But whereas the Roman Catholics have interpreted confession too narrowly, many of us may be tempted to interpret it too broadly. Confession of all our sins to all the brethren is not necessarily enjoined by James’ statement. Confession is “the vomit of the soul” and can, if too generally and too indiscriminately made, do more harm than good.
- “Pray.” The beauty of Christian fellowship comes to expression in the practice of mutual prayer after sins have been confessed and forgiven. The offender and the offended pray on behalf of each other; together they find spiritual strength and comfort in the Lord. In their prayers they visibly and audibly demonstrate reciprocity. The forgiven sinner prays for the spiritual welfare of his fellow believer, who in turn commends him to the mercies of God.
- “Be healed.” James states the purpose for confessing sin and praying for each other by saying, “so that you may be healed.” He is purposely vague in this statement; that is, he fails to mention whether he means physical or spiritual healing, actual or possible healing, individual or corporate healing. What is certain, however, is that when believers confess their sins to each other and pray for one another, a healing process takes place. And that can be applied to any situation.
16b. The prayer of a righteous man is powerful and effective.
Who is this righteous man? We are inclined to look to spiritual giants, to the heroes of the faith, and to men and women of God. In our opinion they are the people who through prayer are able to move mountains. But James mentions no names, except that of Elijah with the qualification that he is “just like us” (v. 17). He means to say that any believer whose sins have been forgiven and who prays in faith is righteous. When he prays, his prayers are “powerful and effective.”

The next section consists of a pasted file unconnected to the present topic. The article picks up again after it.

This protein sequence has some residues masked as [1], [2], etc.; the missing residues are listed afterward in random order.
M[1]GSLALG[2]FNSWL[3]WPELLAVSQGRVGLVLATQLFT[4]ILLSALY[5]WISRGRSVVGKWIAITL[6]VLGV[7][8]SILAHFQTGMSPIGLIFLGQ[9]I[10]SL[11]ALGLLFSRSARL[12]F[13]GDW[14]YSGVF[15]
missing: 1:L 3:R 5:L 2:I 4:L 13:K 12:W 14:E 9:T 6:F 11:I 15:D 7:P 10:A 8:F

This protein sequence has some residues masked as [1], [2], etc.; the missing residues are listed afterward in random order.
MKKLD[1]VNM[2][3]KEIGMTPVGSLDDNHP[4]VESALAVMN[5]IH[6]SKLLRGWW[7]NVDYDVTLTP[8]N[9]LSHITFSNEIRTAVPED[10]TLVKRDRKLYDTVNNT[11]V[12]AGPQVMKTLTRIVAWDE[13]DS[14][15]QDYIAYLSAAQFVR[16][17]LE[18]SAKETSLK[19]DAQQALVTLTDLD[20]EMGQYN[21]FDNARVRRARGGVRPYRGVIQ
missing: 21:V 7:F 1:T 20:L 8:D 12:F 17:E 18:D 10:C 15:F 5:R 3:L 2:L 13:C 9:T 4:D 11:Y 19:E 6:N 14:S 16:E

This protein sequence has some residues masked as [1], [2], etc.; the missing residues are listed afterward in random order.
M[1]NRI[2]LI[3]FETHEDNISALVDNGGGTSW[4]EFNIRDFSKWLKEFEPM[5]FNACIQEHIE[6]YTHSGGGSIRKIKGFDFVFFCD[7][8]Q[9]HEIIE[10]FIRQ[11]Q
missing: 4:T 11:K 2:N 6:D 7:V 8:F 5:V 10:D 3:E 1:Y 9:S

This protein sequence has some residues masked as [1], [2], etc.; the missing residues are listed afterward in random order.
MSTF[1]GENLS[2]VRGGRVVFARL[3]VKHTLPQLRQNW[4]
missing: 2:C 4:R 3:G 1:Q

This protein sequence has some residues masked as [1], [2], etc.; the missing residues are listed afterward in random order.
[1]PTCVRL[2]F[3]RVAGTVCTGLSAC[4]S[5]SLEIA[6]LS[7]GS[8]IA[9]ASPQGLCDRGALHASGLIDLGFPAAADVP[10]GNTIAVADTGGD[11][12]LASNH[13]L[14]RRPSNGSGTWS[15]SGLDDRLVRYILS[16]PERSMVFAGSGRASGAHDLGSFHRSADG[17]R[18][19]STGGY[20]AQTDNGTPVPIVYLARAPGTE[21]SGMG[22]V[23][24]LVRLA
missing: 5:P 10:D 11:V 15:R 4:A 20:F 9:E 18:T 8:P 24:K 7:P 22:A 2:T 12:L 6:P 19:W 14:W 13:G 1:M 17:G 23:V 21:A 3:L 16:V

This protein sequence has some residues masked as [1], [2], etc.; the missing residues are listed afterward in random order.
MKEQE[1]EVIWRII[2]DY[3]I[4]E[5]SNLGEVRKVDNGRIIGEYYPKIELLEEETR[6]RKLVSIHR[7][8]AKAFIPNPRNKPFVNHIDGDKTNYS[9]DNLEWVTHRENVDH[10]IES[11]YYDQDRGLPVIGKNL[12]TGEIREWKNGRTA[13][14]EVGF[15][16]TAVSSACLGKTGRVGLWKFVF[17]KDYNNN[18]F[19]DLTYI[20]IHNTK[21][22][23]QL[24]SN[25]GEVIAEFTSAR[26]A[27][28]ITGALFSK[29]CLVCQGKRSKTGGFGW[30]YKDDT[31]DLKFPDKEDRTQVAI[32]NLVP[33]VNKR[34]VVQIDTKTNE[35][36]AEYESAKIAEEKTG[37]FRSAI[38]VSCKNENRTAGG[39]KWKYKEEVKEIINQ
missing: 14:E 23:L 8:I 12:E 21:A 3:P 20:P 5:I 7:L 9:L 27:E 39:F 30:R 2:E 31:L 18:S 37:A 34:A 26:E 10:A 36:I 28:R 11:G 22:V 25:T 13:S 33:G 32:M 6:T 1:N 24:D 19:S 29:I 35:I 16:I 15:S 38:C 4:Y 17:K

Both prayer and the answer to prayer are powerful and effective. The one does not cancel the other. That is, prayer offered in faith by a forgiven believer is a powerful and effective means to approach the throne of God. And, God “rewards those who earnestly seek him” (Heb. 11:6), for his answers to prayer are indeed powerful and effective.
Practical Considerations in 5:16
Scripture provides numerous examples of the power of prayer. Here are a few chosen at random:
Joshua prayed and the sun stood still (Josh. 10:12–13)
Elijah prayed and the widow’s son came back to life (1 Kings 17:19–22)
Elisha prayed and the Shunammite’s son was restored to life (2 Kings 4:32–35)
Hezekiah prayed and 185,000 Assyrian soldiers were slain (Isa. 37:21, 36)
The Jerusalem church prayed and Peter was released from prison (Acts 12:5–10)
Scripture portrays these people as ordinary men and women who sinned, sought forgiveness, prayed in faith, and received divine answers to prayer. In short, they are our kind of people.
 Guthrie, G. H. (2006). James. In T. Longman III & D. E. Garland (Eds.), The Expositor’s Bible Commentary: Hebrews–Revelation (Revised Edition) (Vol. 13, pp. 271–272). Grand Rapids, MI: Zondervan.
 Adamson, J. B. (1976). The Epistle of James (pp. 198–200). Grand Rapids, MI: Wm. B. Eerdmans Publishing Co.
 Doriani, D. M. (2007). James. (R. D. Phillips, P. G. Ryken, & D. M. Doriani, Eds.) (pp. 199–200). Phillipsburg, NJ: P&R Publishing.
 Davids, P. H. (2011). James (pp. 124–125). Grand Rapids, MI: Baker Books.
 Samra, J. (2016). James, 1 & 2 Peter, and Jude. (M. L. Strauss & J. H. Walton, Eds.) (pp. 84–85). Grand Rapids, MI: Baker Books: A Division of Baker Publishing Group.
 Kistemaker, S. J., & Hendriksen, W. (1953–2001). Exposition of James and the Epistles of John (Vol. 14, pp. 178–180). Grand Rapids: Baker Book House.